Inverse reinforcement learning.
Goal: make good ideas of anyone be able to propagate and be evaluated by the top experts, so that they hopefully get implemented and benefit everyone.
Idea: layered colored likes, that propagate content, with content-visibility of top 1,2 layers to all, and additionally current+higher layer to registered users. Additionally, system with reward tokens, for citations and monetization as well as selling an API service of media content filter (both social media, sci-publications, and else.) to feed its content to the system.
(Reflection: in fact, I remember, that I almost never click “+ like” button in social media, because I don’t think that it is worth everyone see it, but if I had a choice, e.g., to click “+ like” in such a way, that only my friends who are interested in this subject field would see, I would do it more often.)
Plan: we’ll write the backends that implements layered likes, and make it look like old-style reddit, with sub-redits for each subject field, write it in Python.
I think, @Justjoe’s gist is definitely a good one. However, I think the concept should ideally be developed as an open source plugin, so that we could apply the filtering system more generally and in a decentralized way, not just within one siloed network.
Sounds good. We could run a triple bottom line base layer (silos) feeding into a single secondary or top vertical layer. 36, then 16… The need for clearly defined points of reference cannot be underestimated. What is news? What is fake? Looking at another example, what is ai? What is benevolent? I am not sure how heuristic we could be… Perhaps a consensus mechanism. Is upvoting the best option?
Uh-oh. Media studies!
Where combatting fake news is involved, I think there is a fundamental danger in the assumption that “fact checking” has supreme utility, given that “Fake news” isn’t merely false information presented as fact. It’s also propaganda, manipulative one-sided narratives, cherry-picking, removal of nuance, context and differing views; plausible deniability, old fashioned “spin” and framing.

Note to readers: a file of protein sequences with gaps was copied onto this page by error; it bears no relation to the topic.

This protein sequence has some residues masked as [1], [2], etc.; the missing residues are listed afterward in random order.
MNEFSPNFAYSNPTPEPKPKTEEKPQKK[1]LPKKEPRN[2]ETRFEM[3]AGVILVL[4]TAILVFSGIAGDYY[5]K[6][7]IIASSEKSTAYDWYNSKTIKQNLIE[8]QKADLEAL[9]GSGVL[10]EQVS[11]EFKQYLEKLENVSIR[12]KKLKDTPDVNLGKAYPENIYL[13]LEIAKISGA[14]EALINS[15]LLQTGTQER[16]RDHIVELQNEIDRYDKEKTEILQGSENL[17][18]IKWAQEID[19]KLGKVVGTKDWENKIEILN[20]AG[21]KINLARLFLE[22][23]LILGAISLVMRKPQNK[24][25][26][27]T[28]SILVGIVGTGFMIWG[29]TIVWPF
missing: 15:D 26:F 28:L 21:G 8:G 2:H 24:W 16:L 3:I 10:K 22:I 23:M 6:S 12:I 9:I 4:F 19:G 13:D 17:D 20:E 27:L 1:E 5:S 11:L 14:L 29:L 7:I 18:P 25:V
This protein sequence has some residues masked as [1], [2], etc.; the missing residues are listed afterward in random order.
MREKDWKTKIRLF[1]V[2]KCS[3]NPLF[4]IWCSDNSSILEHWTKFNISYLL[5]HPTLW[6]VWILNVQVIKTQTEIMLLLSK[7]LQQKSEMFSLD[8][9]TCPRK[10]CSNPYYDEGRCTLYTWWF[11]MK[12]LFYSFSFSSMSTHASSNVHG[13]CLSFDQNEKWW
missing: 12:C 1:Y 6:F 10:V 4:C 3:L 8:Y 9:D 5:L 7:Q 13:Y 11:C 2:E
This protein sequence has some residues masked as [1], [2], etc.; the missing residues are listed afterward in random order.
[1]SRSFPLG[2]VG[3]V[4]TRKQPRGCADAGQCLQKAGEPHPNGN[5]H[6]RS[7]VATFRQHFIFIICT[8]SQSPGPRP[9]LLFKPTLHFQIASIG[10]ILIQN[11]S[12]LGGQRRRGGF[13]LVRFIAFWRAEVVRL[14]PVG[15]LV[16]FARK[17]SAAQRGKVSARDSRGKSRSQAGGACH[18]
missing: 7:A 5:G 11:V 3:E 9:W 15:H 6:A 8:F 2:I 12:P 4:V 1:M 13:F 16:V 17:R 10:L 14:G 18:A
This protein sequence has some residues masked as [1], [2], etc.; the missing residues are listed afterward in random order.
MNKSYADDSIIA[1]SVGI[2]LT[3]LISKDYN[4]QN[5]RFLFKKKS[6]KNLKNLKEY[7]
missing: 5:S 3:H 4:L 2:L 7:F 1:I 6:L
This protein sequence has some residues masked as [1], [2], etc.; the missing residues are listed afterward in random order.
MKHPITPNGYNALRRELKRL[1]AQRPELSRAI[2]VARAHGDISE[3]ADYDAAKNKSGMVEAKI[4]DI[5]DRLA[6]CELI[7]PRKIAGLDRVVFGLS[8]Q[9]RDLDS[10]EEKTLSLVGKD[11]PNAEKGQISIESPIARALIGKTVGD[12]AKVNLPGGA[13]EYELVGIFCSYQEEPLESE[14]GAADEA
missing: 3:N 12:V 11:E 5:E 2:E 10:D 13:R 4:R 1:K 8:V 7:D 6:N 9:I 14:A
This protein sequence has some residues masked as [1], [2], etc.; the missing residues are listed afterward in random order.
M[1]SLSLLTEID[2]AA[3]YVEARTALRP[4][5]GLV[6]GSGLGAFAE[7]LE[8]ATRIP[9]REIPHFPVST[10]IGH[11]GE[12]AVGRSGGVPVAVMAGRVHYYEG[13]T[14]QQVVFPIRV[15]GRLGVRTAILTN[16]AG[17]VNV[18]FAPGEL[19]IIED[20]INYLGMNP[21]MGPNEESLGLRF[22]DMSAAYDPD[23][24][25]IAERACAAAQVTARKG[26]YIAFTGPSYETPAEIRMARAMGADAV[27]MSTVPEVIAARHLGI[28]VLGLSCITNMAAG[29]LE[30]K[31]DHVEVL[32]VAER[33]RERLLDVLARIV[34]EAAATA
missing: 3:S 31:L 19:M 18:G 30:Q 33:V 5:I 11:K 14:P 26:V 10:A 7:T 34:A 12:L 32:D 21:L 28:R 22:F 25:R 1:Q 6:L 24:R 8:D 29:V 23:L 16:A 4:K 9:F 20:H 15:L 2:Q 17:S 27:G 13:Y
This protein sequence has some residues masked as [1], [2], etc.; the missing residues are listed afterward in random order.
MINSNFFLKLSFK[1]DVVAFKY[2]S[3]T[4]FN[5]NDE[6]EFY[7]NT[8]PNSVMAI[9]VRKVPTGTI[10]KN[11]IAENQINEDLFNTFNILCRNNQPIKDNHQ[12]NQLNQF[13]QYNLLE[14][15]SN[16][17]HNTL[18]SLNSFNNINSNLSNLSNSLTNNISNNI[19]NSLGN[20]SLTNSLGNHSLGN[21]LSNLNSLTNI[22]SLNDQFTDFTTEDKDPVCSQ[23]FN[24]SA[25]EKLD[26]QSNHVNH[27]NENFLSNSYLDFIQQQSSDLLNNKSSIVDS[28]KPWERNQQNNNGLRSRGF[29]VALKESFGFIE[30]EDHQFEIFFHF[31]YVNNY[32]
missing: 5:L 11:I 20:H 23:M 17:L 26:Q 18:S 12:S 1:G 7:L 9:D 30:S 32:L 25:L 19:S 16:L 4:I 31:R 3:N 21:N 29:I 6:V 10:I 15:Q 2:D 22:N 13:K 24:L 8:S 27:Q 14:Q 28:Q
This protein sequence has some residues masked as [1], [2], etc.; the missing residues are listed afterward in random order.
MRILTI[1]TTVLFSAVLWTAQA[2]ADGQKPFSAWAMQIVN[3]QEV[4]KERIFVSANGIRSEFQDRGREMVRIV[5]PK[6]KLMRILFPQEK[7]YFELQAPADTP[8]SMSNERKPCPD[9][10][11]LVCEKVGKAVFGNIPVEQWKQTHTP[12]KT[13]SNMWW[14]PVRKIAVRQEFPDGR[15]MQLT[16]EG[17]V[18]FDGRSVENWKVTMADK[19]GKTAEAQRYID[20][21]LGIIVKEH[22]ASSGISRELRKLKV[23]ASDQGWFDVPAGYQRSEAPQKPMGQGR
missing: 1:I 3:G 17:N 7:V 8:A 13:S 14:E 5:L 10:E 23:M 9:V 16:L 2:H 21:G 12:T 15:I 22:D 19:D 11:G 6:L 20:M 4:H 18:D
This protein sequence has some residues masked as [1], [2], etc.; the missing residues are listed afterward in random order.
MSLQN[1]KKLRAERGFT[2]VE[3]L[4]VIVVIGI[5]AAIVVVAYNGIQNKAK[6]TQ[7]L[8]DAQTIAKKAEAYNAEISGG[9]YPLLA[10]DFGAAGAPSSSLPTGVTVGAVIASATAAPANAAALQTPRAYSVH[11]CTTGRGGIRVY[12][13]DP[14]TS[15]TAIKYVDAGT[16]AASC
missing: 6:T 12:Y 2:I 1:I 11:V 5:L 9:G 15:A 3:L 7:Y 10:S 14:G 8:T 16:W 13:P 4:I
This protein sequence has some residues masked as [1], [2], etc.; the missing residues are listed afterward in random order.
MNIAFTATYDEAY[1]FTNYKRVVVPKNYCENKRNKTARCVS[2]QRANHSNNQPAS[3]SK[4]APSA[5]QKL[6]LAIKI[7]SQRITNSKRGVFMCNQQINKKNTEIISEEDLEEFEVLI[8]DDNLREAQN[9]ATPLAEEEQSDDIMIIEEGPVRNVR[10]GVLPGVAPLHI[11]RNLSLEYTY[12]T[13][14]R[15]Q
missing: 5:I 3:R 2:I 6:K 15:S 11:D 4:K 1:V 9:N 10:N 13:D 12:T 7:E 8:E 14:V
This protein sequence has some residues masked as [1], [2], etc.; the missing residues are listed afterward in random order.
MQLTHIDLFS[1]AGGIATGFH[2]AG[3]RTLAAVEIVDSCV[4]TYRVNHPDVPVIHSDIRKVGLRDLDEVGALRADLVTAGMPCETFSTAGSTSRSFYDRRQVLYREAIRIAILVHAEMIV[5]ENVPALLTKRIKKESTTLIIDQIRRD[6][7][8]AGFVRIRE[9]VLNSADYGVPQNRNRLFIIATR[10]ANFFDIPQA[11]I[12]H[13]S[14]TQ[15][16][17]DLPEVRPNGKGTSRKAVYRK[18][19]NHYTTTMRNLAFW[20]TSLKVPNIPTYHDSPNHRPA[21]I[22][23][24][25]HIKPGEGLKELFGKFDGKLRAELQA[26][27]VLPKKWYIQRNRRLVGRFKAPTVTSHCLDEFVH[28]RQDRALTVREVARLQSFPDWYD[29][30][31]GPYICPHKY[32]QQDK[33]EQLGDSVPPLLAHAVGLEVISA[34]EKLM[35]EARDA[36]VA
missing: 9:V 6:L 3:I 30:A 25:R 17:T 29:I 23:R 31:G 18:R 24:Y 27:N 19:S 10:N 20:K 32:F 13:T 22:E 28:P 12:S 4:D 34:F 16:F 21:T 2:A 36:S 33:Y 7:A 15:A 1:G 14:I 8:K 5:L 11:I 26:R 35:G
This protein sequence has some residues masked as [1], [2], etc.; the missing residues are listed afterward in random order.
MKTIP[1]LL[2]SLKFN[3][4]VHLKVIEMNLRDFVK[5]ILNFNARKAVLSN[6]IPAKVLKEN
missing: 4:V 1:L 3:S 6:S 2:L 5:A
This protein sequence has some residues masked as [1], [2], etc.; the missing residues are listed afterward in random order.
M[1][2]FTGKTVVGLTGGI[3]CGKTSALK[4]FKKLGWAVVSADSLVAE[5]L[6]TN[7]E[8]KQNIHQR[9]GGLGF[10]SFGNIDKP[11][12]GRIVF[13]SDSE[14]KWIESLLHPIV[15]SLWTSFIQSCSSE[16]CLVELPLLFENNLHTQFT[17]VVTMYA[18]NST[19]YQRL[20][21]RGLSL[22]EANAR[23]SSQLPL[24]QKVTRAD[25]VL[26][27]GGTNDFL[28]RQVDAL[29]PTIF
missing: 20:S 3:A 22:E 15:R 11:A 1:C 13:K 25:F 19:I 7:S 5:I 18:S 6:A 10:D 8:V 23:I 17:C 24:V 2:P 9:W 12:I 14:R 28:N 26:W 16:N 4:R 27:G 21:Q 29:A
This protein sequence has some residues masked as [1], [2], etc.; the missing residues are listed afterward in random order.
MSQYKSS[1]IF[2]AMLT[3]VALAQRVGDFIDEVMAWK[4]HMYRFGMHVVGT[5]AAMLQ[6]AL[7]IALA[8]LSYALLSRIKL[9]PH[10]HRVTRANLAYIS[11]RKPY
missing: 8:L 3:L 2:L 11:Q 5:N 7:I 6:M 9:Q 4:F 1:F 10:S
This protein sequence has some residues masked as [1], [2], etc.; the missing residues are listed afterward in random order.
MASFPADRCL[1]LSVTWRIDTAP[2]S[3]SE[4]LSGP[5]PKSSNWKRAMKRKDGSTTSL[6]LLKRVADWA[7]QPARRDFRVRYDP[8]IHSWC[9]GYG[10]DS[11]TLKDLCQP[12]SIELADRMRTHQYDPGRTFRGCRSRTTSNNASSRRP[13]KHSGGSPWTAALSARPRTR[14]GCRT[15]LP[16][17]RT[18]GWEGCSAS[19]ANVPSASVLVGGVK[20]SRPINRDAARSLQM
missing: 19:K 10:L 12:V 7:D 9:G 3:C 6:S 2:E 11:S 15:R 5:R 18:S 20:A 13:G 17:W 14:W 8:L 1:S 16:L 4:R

It’s easy to see the patterns of manipulation clearly in the media that runs a narrative counter to our own pre-held bias. It really takes a lot of hard work to be aware of your own confirmation bias, rather than everyone else’s, and it seems well established that there is heavy political weighting to the left in academia.
Quite often “fake news” propaganda is actually “true” in some sense, and it is the framing and packaging that is used to push a particular narrative. Through omission and removal of context you can play on people’s assumptions and make them come to the conclusion you want, even though you haven’t explicitly said anything ‘untrue’.
(this often happens on sites such as politico & snopes)
The idea of community voted “truth” is terrifying! People don’t want to hear the truth. They want their narrative frame confirmed. Look at the science denial at Google for example.
Rather than reinvent the wheel, once the framework of the site is complete, we can bring together a consortium of fact-checking sites to give input into the process. They already have methods in place for vetting news sources, which can be adopted here.
You do have a good point regarding the liberal bias in academia; that said, we aren’t looking at eliminating propaganda or cherry-picked information, as I mentioned in a previous post. We are looking at concrete facts: if it can be disproven through citation, then it is not fit for publication. We are not seeking to offset the balance of news toward any political bias; the goal is simply to remove misinformation.
We can’t eliminate manipulation. What we can do is eliminate fake stories from propagating by vetting the story in an open manner for all to see. Is this the alternative you think is better? For third-party fact checkers to be contracted out and operate in a dark manner:
Im not suggesting reinvention. 3 wheels for a consortium… Feeding to one steering wheel. Framework rather than a wheel fix for snopes.
Remove disinformation but retain bias? OK…
Have you seen some of the fruitier social science peer reviewed papers? They’re absolute nonsense. I can find a citation to back all manner of pseudo-scientific claptrap.
If you’re talking about only publishing fact you’re left with a calculator.
Sorry, but it seems all you’re proposing is a centralised hierarchical structure that consolidates editorial power.
It would also be entirely redundant in 5-15 years.
Nah, what I’m suggesting is a matrix. Your 12 levels. Is that 3 columns and 4 rows or 4 rows and 3 columns? My definition of news is balanced reportage… That is measurable and manageable… Anyway, all the best…
There already exist many different centralized hierarchical structures that consolidate editorial power: Facebook, Twitter, etc. They operate in complete darkness, and when light is shed, it’s obvious there is a problem. Then they outsource to completely biased organizations like the article I cited. How often is this going on? This would at least operate in complete sunlight.
If someone cites an article that can be refuted, then other members will do so, and it can always be vetoed along the way.
This is the best method I can come up with; perhaps you have a better solution. Otherwise, we have a world filled with moderators controlling information in the dark:
That said, given the controversial nature of content moderation, I am leaning toward excluding it from the platform, and perhaps let someone else do it. The think tank portion of this project is too important to be mired with negative media hit pieces on the more controversial decisions that would come out of such an open access fact-checking system.
Isn’t Wikipedia generally very good at this?
Probably good enough with a bit of cross referencing. Bias data is not fake news…